Tuesday, May 18, 2010

Salmon with Wild Sorrel Sauce

Sorrel sauce is a classic French cream sauce that uses the tart, lemony potherb commonly known as sorrel (Rumex acetosa) as the defining ingredient. Oxalic acid, a naturally occurring compound in the plant, gives it this flavor. In small quantities sorrel makes a bright, lip-puckering addition to salads, soups, or sauces—but too much oxalic acid can be mildly toxic and hard on the digestive tract.

Turns out you don't have to grow sorrel to get this singular flavor. Another unrelated species of plant grows wild in the woods and also contains oxalic acid. Funnily enough it's called oxalis—or sometimes wood-sorrel.

Maybe you've seen wood-sorrel before. It looks like the sort of shamrock that would bowl over a leprechaun. Large patches of it will sometimes carpet the forest floor. Here in the Pacific Northwest the species I usually see is Oxalis oregona. Something about the lobed leaves and dense matting is comforting to me. When I see a big patch of oxalis I just want to dive in and float on my back.

While most fish pair well with a sorrel sauce, salmon is perhaps the most celebrated. I picked up a fillet of wild spring chinook at a rather hefty price so I could properly enjoy this sauce that cost pennies to make.

2 half-pound wild salmon fillets, skinless
2 tbsp cold unsalted butter, divided
1 small shallot, diced
1/4 cup champagne vinegar
1/8 cup heavy cream
small pinch cayenne pepper
1/4 cup packed wood-sorrel leaves, de-stemmed
salt and pepper
olive oil

1. Brush the salmon fillets with olive oil, season with salt and pepper, and place on foil on a baking sheet. Put fillets in pre-heated oven on broil, 4 to 6 inches from flame, just before making sauce. Figure about 10 minutes per inch of thickness.

2. Over moderate heat melt 1 tablespoon of butter in a heavy, nonreactive saucepan. Add diced shallot and cook, stirring, until starting to brown, 1 or 2 minutes.

3. Add champagne vinegar and reduce to a tablespoon before adding heavy cream. Bring barely to boil, reduce heat, and stir in second tablespoon of butter. The sauce should be thick. Season with salt and a pinch of cayenne pepper.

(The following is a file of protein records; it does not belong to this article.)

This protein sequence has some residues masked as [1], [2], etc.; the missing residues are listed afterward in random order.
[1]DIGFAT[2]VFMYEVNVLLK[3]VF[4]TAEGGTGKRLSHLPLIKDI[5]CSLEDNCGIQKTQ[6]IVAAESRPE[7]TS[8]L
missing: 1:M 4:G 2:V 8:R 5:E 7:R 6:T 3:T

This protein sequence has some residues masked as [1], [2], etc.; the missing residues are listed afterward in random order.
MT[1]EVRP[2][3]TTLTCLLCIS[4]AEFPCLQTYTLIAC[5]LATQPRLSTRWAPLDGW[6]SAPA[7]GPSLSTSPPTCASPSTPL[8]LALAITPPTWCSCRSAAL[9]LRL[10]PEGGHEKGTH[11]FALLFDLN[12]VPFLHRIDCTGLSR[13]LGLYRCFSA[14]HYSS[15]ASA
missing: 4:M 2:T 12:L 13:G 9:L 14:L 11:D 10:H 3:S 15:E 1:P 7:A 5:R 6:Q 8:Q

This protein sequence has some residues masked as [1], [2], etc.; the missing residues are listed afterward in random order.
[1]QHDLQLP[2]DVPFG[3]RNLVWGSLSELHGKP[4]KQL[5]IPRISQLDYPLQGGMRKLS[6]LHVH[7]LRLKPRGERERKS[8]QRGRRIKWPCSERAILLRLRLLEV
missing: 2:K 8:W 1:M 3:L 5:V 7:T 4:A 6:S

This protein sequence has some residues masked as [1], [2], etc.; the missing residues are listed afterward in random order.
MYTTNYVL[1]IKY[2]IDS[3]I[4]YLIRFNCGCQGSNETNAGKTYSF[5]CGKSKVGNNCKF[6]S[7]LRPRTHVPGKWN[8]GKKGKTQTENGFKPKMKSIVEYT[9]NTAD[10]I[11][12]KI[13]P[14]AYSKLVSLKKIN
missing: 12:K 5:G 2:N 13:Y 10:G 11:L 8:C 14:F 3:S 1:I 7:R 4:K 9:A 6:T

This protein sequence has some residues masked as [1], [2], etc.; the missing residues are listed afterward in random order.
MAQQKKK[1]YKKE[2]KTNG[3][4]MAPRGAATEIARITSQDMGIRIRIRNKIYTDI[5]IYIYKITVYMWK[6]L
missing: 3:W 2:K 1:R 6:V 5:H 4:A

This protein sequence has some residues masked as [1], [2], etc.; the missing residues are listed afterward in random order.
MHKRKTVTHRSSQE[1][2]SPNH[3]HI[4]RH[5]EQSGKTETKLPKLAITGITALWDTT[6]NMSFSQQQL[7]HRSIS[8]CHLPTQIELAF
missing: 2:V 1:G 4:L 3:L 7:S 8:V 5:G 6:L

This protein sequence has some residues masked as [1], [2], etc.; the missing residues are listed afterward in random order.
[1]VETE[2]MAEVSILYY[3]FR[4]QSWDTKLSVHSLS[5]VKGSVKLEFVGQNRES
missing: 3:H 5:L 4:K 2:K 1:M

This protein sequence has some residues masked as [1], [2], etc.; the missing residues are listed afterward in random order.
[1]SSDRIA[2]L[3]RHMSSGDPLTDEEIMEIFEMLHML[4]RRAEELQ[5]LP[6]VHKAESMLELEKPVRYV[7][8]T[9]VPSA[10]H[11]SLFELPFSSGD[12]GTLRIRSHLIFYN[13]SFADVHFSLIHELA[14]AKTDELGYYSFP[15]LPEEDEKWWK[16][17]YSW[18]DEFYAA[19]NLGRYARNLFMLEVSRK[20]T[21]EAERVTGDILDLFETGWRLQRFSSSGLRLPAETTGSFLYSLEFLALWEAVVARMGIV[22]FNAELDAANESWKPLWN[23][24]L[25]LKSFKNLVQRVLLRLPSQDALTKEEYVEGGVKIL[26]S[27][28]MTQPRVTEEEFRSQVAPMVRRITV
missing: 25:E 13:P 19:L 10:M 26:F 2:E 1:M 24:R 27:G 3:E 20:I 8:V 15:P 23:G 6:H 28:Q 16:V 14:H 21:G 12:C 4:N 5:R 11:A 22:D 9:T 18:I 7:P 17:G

4. Quickly shred wood-sorrel leaves and mix into sauce. The leaves will lose their vibrant green color but their distinct lemony flavor will remain. Pour over salmon fillets and serve immediately.

Makes 2 servings.

You can also enjoy wood-sorrel as a garnish. It's especially nice as a contrast to the rich, buttery flavor of a good cut of beef.


Unknown said...

I picked some wood sorrel for my Feasts and Festivals hermit's supper here in Cornwall last weekend, then chickened out of eating it - wish I'd seen your post first!

evalyn said...

Ok, so in your next book I want a section on sauces. Sorrel Sauce, Maple blossom pesto, etc. Please.

Jacqueline Church said...

Looks beautiful - can't wait to try!

Josh said...

We have what I grew up calling sourgrass, or dog-pee grass, because of where it seems to grow best. It's got a big, yellow flower.

Funny enough, but we never ate it.

Lara said...

After tasting a piece of sorrel at the Olympia Farmers Market opening day a couple of months ago, I remembered how much I like the tart flavor. I now have a row of sorrel growing inbetween the spinach and lettuces. I didn't have much of a plan of what to do with it when it is ready, but of course (!) it sounds great with salmon. Now I have a recipe. Merci.

Langdon Cook said...

Liz - Well, discretion is the better part of valor as they say. Now that you know for sure, go ahead and give it a try. BTW, love Cornwall.

Evalyn - Memo to self: Need more sauciness!

Jacqueline - It's #TrueFood for sure.

Josh - Oxalis/wood-sorrel is also called sourgrass in some quarters. Goes to show how common names can be confusing.

Lara - It's used in rock gardens a lot too; makes a very attractive ground cover. I'm all about the edible yard.

matt said...

YUM, I love wood sorrel - in fact anything sorrel. Great dish mate!

Unknown said...

Looking around for recipes for a edible plants talk I'm doing. I usually do an oxalis and lettuce salad, but this would be tons yummier! Thanks!

BTW, 'sourgrass' was the first plant I taught my son to identify. He loves it. It will be fun to make this for him. Thanks again!